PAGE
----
Rats On Rafts - Kargadoor, Utrecht, 09 September 2011

All I can tell you is that I walked away from the gig wishing I had the ability and the means to follow them to Nijmegen, where they were due to play a second show that evening and then onwards and beyond. This may not have been a great gig but, my word, they’re one hell of a band.

 

 

www.ratsonrafts.com


Quality shines through. In fact, it can make you forget and forgive quite a bit. Let's be honest here, no one would honestly be able to tell you that this was a great gig. There simply wasn't enough of a crowd to develop any kind of atmosphere and the vaulted low ceiling of Kargadoor's basement room turned the sound of the band into a scuzzy, cluttered and unrefined noise. Besides the general scuzziness, the bass was far too low in the mix, which dimmed the power and groove of many of the tracks and the vocals weren't much better. So, you can see, there were a number of things working against the band; a selection of minor issues that dulled the full impact of thier performance. Essentially the gig felt like witnessing a band rehearsal but, do you know what? None of that matters. Despite all of the things going against them, Rats on Rafts still pulled out a winner. First off, they attacked the gig; playing fast, fierce and full of energy. Second of all, they've got some great songs to back that energy up.


The group of students in attendance, who had been lulled into a false sense of security thanks to the God awful singer songwriter that came before them, were initially shocked at the power and VOLUME of the band but within minutes those that had initially backed away from the band in fear started to inch ever closer. Heads bobbed at first, then shoulders began to sway, then some feet were tapped and by the end most of those things were happening at once, which of course meant that they were dancing. The queue for merchandise at the end of this gig paid testament to how well they came across, if  nothing else but let me take a line or two to elaborate.


Rats on Rafts have got it. Whatever 'it' is, whether it's charm, talent, cheek, power, belief or charisma, this band have got it and they have it in spades. The four of them look like they're in bands, although admittedly they do look like they're in different bands from each other. Impressively, they're all around the same height and, although I'm not entirely sure why that makes a difference, it seems to add to their overall look and, what's more, there isn't a weak link in their armoury. They can all play and they can all play well. The drummer Joris Frowein (cool name) is relentless, a machine of a lad capable of turning something simple into something memorable with a quick change of pad or cymbal. The bass player (Florian Veenhuis – very cool name) is probably the fulcrum of the band, carving out some canny grooves and providing a soothing contrast to the rest of their sound. The guitar player (Arnoud Verheul) is sharp and precise, with a real Andy Gill-ness about him and he's ably supported by the front man,(David Fagan) who's axe wielding skills stand up alongside his impressive, dynamic vocal performances. Their tunes are infectious, their sound an intoxicating mix of Liverpool New Wave, Madchester baggy, Two Tone and a few Factory favourites besides. They sound much older and wiser than they appear to be and that’s simply because they’ve got that unmistakeable quality that only the bands who are worth getting real excited about have. They’ve got an energy about them, a ‘vibe’ as they used to say that just commands your attention. They’ve got the sound, they’ve got the look and you get the impression that, if given the right platform, they could well be headed for much more rewarding venues than this one.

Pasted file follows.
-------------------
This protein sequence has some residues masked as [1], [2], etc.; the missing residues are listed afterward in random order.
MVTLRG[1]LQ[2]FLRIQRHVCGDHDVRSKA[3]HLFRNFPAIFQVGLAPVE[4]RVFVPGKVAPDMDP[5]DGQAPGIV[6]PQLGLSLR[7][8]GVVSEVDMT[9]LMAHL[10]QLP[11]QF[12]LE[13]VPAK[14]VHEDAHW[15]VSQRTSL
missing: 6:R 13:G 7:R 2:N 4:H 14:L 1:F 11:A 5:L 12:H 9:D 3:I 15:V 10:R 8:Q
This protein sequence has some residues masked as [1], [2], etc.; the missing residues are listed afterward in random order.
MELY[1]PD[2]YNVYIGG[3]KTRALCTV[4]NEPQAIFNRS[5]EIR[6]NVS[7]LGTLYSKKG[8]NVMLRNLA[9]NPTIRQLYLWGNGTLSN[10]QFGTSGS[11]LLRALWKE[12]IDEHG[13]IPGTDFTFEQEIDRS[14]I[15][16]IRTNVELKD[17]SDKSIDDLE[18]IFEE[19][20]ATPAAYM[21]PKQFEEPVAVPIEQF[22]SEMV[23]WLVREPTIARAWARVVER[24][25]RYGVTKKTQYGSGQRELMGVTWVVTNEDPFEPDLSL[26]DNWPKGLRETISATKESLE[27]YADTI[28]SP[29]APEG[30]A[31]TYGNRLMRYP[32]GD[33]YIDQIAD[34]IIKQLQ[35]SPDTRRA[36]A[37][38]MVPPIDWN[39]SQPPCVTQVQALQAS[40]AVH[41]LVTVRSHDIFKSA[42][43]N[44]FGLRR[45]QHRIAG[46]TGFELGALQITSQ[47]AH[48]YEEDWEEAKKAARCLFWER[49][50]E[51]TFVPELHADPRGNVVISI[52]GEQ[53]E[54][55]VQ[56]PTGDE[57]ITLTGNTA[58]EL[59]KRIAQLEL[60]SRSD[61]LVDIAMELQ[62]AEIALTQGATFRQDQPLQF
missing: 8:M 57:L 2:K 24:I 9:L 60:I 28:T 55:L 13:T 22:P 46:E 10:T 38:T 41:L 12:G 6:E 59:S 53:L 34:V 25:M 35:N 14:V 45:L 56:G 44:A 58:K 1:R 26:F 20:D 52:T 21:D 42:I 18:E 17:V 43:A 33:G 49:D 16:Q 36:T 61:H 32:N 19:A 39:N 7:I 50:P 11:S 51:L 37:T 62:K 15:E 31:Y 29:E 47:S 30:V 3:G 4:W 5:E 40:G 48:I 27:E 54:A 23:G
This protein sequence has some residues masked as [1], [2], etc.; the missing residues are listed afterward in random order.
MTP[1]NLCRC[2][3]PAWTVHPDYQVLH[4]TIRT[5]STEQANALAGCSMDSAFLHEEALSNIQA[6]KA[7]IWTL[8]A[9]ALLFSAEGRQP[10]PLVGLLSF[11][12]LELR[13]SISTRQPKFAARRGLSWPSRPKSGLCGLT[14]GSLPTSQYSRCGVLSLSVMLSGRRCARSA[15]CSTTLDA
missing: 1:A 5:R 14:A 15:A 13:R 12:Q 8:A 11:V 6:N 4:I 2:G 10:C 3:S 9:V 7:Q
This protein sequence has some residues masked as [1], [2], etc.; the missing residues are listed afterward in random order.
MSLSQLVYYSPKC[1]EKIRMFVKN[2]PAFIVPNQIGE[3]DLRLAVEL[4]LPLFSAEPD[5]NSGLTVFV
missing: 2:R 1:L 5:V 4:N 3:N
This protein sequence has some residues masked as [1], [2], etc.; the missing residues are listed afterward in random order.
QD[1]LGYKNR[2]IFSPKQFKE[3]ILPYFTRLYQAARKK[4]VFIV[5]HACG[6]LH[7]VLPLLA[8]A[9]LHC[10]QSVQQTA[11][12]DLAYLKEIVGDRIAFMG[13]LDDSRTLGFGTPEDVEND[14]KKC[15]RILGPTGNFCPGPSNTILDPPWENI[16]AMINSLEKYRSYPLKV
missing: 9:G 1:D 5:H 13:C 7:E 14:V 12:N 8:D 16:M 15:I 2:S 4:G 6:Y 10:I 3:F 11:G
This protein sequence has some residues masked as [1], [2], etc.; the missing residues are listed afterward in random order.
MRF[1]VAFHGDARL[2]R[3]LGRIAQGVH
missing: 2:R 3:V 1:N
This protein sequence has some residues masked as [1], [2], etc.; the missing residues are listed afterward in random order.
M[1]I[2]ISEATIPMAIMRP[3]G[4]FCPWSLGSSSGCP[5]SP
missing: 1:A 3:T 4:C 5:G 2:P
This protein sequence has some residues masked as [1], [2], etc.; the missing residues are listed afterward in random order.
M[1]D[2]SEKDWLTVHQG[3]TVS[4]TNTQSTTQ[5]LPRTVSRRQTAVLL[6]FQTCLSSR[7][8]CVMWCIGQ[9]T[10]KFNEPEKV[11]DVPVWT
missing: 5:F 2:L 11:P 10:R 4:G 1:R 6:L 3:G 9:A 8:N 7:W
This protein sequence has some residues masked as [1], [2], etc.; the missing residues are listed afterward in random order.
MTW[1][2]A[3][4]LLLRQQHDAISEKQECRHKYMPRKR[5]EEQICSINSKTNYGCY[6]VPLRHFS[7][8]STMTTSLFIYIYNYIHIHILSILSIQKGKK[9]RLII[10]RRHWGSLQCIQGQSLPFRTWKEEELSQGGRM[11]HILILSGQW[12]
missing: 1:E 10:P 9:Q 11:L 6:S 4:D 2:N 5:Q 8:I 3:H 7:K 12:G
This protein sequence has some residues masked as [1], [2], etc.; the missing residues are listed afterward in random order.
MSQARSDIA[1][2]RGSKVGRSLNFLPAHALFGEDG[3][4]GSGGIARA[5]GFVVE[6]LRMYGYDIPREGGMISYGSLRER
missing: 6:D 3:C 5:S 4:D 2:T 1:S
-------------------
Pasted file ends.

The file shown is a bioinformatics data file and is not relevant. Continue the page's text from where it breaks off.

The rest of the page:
All I can tell you is that I walked away from the gig wishing I had the ability and the means to follow them to Nijmegen, where they were due to play a second show that evening and then onwards and beyond. This may not have been a great gig but, my word, they’re one hell of a band.
Don’t you think it’s about time you started paying attention?